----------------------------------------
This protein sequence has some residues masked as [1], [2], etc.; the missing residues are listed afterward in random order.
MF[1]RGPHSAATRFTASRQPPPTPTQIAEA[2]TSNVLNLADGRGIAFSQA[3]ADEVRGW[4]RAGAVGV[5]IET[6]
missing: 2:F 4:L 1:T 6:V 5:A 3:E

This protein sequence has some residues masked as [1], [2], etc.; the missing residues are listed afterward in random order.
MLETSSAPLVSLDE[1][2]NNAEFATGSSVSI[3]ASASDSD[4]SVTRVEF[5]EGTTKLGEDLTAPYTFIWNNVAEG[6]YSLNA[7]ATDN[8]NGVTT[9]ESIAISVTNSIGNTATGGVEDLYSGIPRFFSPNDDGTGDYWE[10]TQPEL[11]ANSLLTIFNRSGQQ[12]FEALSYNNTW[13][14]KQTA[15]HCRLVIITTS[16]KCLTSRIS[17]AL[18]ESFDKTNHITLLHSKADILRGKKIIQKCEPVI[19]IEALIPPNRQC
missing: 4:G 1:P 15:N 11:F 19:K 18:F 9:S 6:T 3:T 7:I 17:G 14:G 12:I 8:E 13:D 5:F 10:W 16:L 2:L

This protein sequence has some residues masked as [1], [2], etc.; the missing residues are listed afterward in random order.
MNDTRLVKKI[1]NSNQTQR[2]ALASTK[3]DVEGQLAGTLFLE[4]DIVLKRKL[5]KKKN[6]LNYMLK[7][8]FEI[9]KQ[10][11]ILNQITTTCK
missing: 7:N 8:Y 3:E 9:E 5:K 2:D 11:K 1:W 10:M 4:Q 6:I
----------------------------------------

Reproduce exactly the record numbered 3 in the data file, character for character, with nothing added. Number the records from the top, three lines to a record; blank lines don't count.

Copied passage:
This protein sequence has some residues masked as [1], [2], etc.; the missing residues are listed afterward in random order.
MNDTRLVKKI[1]NSNQTQR[2]ALASTK[3]DVEGQLAGTLFLE[4]DIVLKRKL[5]KKKN[6]LNYMLK[7][8]FEI[9]KQ[10][11]ILNQITTTCK
missing: 7:N 8:Y 3:E 9:E 5:K 2:D 11:K 1:W 10:M 4:Q 6:I